Hunker down. Work from home. Avoid people you don’t live with.
Unless absolutely necessary, don’t leave the house.
To slow the rapid spread of the new coronavirus, federal, state, and local officials have stressed that the most effective way to fight this pandemic is social distancing. People will be safest, they say, at home.
But what does that mean to those for whom home is anything but safe?
To many, being largely restricted to our apartments or homes ranges from annoying to inconvenient. For victims and survivors of sexual assault and domestic violence, it can be life-threatening.
“When people are isolated and confined, their vulnerability is exacerbated," said Debra J. Robbin, executive director of Jane Doe Inc., the Massachusetts Coalition Against Sexual Assault and Domestic Violence. “Access to resources might be limited. Access to a phone or computer might be controlled.
“We have to remember that domestic and sexual violence is about power and control, and it thrives in silence," she continued. "So, to some extent, these are the perfect conditions to foster that.”
Even before the pandemic, sexual and domestic violence were already an epidemic in this country. According to the Centers for Disease Control and Prevention, one in four women and one in nine men “experience severe intimate partner physical violence, intimate partner sexual violence, and/or intimate partner stalking with impacts such as injury, fearfulness, post-traumatic stress disorder, use of victim services, [and] contraction of sexually transmitted diseases.”
So far, there’s been no noticeable increase in domestic violence cases, said Suffolk County District Attorney Rachael Rollins, but “that is a very significant fear that I have regarding this social distancing.” For victims and survivors, she said, face-to-face social interaction is often a lifeline; work and school is often a temporary respite from various forms of abuse and violence.
Now that lifeline has been severed. With schools closed for at least several weeks, this also applies to children, whether they are victimized directly or as witnesses to violence.
“The mandated reporters — the school nurse, teachers, teacher’s aides — aren’t there to notice" that a child "looks different today, looks exhausted, or is exhibiting behavior” previously unseen, Rollins said. “Now with this social distancing and isolation, it’s not only the victims of domestic violence, but also the children who aren’t getting the services and treatment they need.”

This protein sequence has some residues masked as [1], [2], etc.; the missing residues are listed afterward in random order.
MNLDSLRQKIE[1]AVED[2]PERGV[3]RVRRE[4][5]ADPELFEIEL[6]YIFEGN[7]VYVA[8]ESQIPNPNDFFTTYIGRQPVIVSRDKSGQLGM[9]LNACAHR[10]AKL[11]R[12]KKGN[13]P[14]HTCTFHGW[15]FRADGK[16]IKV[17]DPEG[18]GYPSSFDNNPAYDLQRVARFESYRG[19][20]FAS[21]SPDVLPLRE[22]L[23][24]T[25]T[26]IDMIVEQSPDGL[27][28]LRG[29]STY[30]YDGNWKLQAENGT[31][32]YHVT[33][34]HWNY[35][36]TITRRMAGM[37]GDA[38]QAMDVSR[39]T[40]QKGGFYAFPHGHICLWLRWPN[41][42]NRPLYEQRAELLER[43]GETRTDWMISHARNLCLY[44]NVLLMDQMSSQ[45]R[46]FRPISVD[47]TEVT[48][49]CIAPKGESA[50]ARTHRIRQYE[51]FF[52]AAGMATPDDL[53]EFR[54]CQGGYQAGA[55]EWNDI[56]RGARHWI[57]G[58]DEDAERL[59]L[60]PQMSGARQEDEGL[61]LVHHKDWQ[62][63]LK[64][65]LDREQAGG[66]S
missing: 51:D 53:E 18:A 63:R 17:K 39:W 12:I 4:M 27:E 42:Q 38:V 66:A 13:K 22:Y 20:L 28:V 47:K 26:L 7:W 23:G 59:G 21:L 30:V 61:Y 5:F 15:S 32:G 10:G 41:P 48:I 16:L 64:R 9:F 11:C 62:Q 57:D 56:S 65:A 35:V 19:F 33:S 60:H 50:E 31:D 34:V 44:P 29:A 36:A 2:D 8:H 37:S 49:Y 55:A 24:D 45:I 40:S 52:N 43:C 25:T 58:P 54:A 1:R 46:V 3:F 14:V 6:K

Because of the pandemic, families are spending more time together under less-than-ideal circumstances. Job or financial insecurities, the jarring effect of being plucked out of daily routines, or fears of contracting the virus itself have complicated our lives faster than we can adjust. In the tinderbox of abusive homes, these are all additional trigger points for escalated violence, whether it’s physical, emotional, financial, or psychological.
Still, there are options. Survivor hotlines remain open. Services are still available. Even under current circumstances, those seeking to get or renew restraining orders can still do so. Rollins said she considers granting protective orders “an emergency.” The answer, she said, can’t be "no.”
For the foreseeable future, social distancing will be the uncomfortable norm. Robbins stressed that we must now also practice “physical distancing and social connection” to break the isolation of those who are most vulnerable. Check on neighbors. Pay attention to sounds of violence or distress. Knock on a door and, from a safe distance, let them know you’re there for them. Be that lifeline.
“We’re getting advice from the government and it doesn’t apply equitably to everyone. We need to think about vulnerability in a more subtle, nuanced way,” she said. "I think we should not only be about saving lots of lives from the virus, but also from the other things that will be compounded by this situation. We need to find new ways of being in community with each other.
“We shouldn’t just do that with people we know,” Robbins said. “When we look back on this era, it will be defined by how we treated each other more than anything else.”
If you or someone you know is experiencing sexual assault or domestic violence, call the SafeLink Statewide Hotline: 1-877-785-2020 TTY: 1-877-521-2601
Have a point of view about this? Write a letter to the editor; we’ll publish a select few. (We’re experimenting with alternatives to the comment section for creating online conversation at Globe Opinion over the next month; you can let us know what you think of our experiments here.)